1. You can select another aspect ratio, like 5:4, and you will see that as you rescale the game window, the blue area representing the actual game will maintain a 5:4 ratio and black bars to fill in any extra spacing. The camera will also maintain that ratio:
  1. Standalone (1024x768) will attempt to emulate the 1024x768 resolution. It's pretty likely that the window you have set for the Game tab is not big enough to support 1024x768 pixels; if so, it will be scaled as indicated in the following screenshot:

If the resolution or aspect ratio you want to use is not available in the resolution drop-down menu, you can add your own item to this menu by selecting the plus sign. If you want to create a set resolution item, set Type to Fixed Resolution. If you want to create a set aspect ratio item, set Type to Aspect Ratio:

For example, if I wanted to have a resolution item that represented the iPhone 6, add an item with the settings displayed in the following screenshot:

Once you hit OK, the iphone 6 item will be displayed at the bottom of the list. When you select it, the camera and visible area of the Game tab will maintain the aspect ratio created by a 1334x750 resolution:

Building for a single resolution

If you are creating a game that you plan to build on the PC, Mac, & Linux Standalone target platform, you can force the resolution to always be the same. To do so, go to Edit | Project Settings | Player. Your Inspector should now display the following:

Note

You may have more or fewer platforms displayed here; it depends on the modules you have installed with Unity.

To force a specific resolution on a PC, Mac, & Linux Standalone game, deselect Default is Native Resolution. Then, the options for inputting Default Screen Width and Default Screen Height will be made available to you, and you can enter the desired resolution values. You must also set Display Resolution Dialog to Disabled. Then, when you build your game, it will build play in a window of the size you specified.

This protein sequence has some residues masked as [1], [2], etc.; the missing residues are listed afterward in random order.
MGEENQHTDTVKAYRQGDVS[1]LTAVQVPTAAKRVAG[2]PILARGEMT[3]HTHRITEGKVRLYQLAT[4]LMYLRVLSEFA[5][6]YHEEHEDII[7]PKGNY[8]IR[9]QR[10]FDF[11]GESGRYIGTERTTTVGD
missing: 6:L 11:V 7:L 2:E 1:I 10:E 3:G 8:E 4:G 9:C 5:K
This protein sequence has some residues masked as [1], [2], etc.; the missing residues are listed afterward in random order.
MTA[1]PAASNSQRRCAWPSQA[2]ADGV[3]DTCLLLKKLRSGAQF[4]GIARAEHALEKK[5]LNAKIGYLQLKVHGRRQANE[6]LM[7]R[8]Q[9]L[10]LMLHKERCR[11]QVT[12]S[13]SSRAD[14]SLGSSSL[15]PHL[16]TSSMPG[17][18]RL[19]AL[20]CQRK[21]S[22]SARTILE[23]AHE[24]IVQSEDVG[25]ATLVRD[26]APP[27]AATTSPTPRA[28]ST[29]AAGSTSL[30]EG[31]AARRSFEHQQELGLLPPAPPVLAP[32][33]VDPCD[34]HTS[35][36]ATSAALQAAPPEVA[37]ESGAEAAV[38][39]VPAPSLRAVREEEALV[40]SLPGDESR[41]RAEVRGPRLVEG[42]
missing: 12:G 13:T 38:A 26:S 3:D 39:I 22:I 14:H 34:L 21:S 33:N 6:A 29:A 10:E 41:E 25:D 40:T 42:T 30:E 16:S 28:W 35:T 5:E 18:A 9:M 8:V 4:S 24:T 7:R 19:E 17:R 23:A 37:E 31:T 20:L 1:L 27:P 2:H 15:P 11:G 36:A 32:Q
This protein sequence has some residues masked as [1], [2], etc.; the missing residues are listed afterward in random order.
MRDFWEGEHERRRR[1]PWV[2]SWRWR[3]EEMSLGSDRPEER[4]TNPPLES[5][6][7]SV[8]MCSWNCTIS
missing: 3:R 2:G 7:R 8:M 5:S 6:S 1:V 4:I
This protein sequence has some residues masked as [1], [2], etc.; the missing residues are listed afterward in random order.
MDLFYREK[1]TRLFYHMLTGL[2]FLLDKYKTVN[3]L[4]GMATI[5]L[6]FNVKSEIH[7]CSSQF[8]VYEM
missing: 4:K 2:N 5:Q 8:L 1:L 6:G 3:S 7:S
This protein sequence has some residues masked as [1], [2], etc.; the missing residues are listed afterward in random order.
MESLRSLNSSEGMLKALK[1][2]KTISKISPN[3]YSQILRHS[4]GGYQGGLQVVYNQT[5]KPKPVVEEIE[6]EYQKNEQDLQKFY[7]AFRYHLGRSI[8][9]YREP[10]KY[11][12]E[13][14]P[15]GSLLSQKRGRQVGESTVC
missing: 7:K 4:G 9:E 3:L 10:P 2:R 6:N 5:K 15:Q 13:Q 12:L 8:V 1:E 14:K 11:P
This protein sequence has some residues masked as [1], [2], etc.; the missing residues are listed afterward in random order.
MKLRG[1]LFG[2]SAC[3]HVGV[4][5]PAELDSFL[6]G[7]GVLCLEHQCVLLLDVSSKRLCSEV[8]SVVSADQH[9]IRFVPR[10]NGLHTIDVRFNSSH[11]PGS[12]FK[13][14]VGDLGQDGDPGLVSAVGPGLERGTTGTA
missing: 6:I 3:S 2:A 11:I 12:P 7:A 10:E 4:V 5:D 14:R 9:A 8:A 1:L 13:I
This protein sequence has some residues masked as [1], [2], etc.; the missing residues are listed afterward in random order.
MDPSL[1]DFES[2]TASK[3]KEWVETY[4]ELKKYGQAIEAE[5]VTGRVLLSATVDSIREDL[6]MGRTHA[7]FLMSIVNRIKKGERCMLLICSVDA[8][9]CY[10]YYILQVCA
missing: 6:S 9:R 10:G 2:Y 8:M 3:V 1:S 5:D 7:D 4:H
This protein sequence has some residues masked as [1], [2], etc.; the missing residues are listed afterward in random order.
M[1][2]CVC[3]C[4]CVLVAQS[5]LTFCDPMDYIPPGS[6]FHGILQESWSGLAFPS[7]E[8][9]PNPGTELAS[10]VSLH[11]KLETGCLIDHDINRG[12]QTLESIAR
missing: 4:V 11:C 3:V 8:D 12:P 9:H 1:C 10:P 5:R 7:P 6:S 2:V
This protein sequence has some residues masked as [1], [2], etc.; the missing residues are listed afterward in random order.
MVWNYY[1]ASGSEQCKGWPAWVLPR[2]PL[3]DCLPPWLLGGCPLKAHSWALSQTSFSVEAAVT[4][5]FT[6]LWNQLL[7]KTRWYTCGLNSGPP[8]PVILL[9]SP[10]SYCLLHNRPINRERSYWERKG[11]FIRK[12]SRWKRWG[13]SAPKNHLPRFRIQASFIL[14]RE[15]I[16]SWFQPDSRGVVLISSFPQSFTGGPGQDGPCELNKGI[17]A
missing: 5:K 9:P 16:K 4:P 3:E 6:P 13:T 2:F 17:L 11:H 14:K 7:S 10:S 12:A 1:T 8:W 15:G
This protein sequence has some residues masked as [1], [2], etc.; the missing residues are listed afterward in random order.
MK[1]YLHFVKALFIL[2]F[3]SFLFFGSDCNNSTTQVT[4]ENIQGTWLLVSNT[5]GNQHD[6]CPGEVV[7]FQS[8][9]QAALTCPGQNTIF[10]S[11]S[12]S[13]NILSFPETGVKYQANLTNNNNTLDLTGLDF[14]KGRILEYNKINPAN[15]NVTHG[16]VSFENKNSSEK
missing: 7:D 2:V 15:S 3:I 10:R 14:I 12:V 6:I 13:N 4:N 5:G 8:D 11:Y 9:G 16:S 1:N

The following screenshot shows the settings for forcing your game to display at 1024x768 in the Player Settings for PC, Mac, & Linux Standalone:

You can also force a specific resolution with a WebGL build. There are a few less options to worry about, but the general concept is the same. The following screenshot shows the settings for forcing your game to display at 1024x768 in the Player Settings for WebGL:

Resetting the resolution

Annoyingly, if you build and run a PC, Mac, & Linux Standalone game with one set of resolution settings, and then try to rebuild with a different set of resolution settings, your new settings will not update and the game will still build with the previous resolution. This may seem like a bug, but it is not. The Unity application is saving the screen settings under the PlayerPref save data.

If you find that you are unable to manually set your resolution settings, there are two methods you can attempt:

  • Deleting the PlayerPrefs with PlayerPrefs.DeleteAll();
  • Physically deleting the PlayerPrefs files from the computer

I will outline the two methods for you.

Method 1 – PlayerPrefs.DeleteAll()